Alcohol addiction is a serious medical condition that can have devastating effects on a person’s physical, mental, and emotional health. People who are addicted to alcohol may experience a wide range of physical and psychological health problems, one of the most serious being DTS alcohol, also called delirium tremens. But what exactly is this condition, and how does it develop? Keep reading for the answers to frequently asked questions about DTS, and if you struggle with alcohol addiction, there is help, thanks to residential treatment centers, such as The Hope House.
What is DTS?
Delirium tremens (DTS) is a serious and potentially life-threatening condition that can occur in people who have been drinking heavily for a long period of time. It usually develops within 48 to 72 hours after the last drink and can last anywhere from a few days to several weeks. If left untreated, DTs can lead to seizures, coma, and even death. The exact cause of DTs is not known, but it is believed to be caused by the body’s reaction to the sudden reduction in alcohol intake. When someone who has been drinking heavily for a long period of time suddenly stops, their brain and body become accustomed to the presence of alcohol. When alcohol is no longer present, the brain and body become confused and can overreact, leading to DTs.
What are the symptoms of DTS?
DTS is characterized by a range of physical and psychological symptoms, including confusion and hallucinations. The most common symptoms of DTS are:
- Confusion: People with DTS may experience confusion and disorientation, including difficulty thinking, speaking, and understanding. They may also have difficulty remembering and concentrating.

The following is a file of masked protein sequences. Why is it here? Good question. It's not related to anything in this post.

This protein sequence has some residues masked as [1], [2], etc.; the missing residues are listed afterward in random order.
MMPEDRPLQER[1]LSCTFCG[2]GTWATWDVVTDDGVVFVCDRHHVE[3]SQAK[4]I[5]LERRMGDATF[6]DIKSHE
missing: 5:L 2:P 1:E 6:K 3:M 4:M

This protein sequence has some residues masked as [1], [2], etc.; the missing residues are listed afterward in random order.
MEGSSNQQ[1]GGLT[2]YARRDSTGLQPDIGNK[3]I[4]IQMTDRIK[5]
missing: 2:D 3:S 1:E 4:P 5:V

- Hallucinations: People with DTS may experience auditory, visual, or tactile hallucinations. These can range from mild to severe and can be frightening.
- Agitation: People with DTS may be agitated, restless, and have difficulty sleeping.
- Tremors: People with DTS may experience tremors, which can be mild or severe.
- Seizures: Seizures are a common symptom of DTS and can range from mild to severe.
- Sweating: People with DTS may experience excessive sweating, especially at night.
- Heart palpitations: People with DTS may experience rapid heart rate and palpitations.
- Visual disturbances: People with DTS may experience visual disturbances, including blurred vision and light sensitivity.
- Nausea and vomiting: People with DTS may experience nausea and vomiting.
- Fever: People with DTS may experience a fever.
How is DTS treated?
The most important step in treating delirium tremens is to stop drinking alcohol. This is the only way to prevent further episodes of delirium tremens. The patient should also be monitored closely for signs of withdrawal symptoms, and medical help should be sought immediately if any signs are present. Once a patient has been stabilized, medications are often used to help reduce symptoms and to prevent further episodes. Benzodiazepines, such as diazepam, lorazepam, clonazepam, and chlordiazepoxide, are commonly used to reduce anxiety and agitation. Antipsychotics, such as haloperidol, can also be used to help with agitation and psychosis. In addition to medications, supportive care is also an important part of the treatment of delirium tremens. This includes providing a safe and quiet environment, which can help reduce the risk of further episodes. It is also important to provide emotional support and reassurance.
Overall, delirium tremens is a dangerous and potentially fatal condition that can occur when someone suddenly stops drinking alcohol after a period of heavy drinking. It is important to be aware of the signs and symptoms of delirium tremens and to seek immediate medical help if they occur. With appropriate medical care, the risk of death can be significantly reduced.